Here is an easy way to make sure you’ve marked the right dates with the right colors. Take a sheet of paper, and write the numbers one through twelve in a single column. Write down the months of the year, starting with January at number one all the way through to December at number twelve. Then write down your day of birth next to each month written on the calendar. Though Guercio doesn’t specify it, I like to then take up both red and green marker pens and, consulting the calendar I just marked up, put either a red or a green X next to the dates that fall in either a red or green period. Using the example February 15 birthdate, the list would look like this:
1. January 15
2. February 15 X
3. March 15
4. April 15 X
5. May 15 X
6. June 15 X
7. July 15
8. August 15 X
9. September 15
10. October 15 X
11. November 15 X
12. December 15 X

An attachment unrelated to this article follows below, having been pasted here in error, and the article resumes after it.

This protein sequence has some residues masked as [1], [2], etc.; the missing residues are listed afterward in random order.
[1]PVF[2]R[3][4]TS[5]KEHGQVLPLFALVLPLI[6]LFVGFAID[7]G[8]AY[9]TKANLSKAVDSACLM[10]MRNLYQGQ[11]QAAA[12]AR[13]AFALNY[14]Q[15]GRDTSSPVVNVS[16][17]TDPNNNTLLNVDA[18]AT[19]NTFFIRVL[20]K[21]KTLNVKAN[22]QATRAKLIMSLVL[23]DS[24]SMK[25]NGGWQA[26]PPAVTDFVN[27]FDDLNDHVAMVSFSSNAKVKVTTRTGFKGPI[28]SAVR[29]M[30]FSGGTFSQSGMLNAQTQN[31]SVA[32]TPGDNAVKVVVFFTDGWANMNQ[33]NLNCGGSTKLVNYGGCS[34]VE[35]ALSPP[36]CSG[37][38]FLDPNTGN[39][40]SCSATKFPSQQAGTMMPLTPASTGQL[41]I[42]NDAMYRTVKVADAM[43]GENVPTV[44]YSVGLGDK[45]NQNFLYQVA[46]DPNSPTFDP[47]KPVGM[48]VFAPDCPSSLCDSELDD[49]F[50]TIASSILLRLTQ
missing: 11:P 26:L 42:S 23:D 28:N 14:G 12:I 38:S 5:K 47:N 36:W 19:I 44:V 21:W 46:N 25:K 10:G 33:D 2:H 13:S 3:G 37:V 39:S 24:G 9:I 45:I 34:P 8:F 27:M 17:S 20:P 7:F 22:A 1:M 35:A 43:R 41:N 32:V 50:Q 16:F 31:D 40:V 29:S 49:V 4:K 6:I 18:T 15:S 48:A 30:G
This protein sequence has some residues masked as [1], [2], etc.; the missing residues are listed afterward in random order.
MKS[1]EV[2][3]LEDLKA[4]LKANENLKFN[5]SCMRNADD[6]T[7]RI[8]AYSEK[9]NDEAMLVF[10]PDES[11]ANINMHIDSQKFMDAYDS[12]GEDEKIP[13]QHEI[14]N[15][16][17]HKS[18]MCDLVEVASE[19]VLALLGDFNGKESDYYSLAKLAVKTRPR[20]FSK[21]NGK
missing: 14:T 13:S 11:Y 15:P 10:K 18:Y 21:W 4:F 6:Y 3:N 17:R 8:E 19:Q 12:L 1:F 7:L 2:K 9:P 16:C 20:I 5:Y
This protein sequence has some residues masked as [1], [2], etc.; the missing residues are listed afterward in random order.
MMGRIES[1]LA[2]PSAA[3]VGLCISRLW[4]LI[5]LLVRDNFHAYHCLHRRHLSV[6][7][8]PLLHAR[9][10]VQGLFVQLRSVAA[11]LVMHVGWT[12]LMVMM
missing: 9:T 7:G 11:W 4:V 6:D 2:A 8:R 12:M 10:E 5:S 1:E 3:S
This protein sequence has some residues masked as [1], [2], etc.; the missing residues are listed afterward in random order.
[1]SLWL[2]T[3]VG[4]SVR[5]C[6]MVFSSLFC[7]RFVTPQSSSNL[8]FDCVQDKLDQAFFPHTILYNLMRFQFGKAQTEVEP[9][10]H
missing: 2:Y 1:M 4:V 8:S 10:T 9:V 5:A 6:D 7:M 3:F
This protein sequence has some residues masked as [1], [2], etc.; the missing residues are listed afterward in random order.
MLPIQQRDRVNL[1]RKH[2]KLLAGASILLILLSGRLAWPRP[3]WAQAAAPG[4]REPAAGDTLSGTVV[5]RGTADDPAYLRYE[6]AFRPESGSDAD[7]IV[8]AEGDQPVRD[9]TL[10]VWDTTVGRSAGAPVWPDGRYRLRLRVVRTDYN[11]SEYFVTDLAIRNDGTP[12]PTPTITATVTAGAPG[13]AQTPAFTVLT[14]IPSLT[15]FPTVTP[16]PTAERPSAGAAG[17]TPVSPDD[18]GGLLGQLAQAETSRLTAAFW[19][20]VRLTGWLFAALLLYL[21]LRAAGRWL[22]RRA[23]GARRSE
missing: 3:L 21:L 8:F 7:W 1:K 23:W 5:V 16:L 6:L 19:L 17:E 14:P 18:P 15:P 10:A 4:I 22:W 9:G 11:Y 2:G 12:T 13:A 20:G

If you marked your calendar correctly, then for a February 15 birthday, lines 2, 5, 8, and 11 should be red dates. Lines 4, 6, 10, and 12 should be green dates. Observe that six of your good and bad periods of the year will form a ‘sandwich’ pattern, with a red period flanked by two green periods. If you can delay making important changes during the ‘filling’ periods and take action during the ‘bread’ periods, you’ll be better off. Both your birthday and six-month red periods are stand-alone bad periods, flanked by neutral periods. These red and green-date periods will stay the same from year-to-year, so you’ll eventually know without consulting a calendar when you’re in a good or bad period.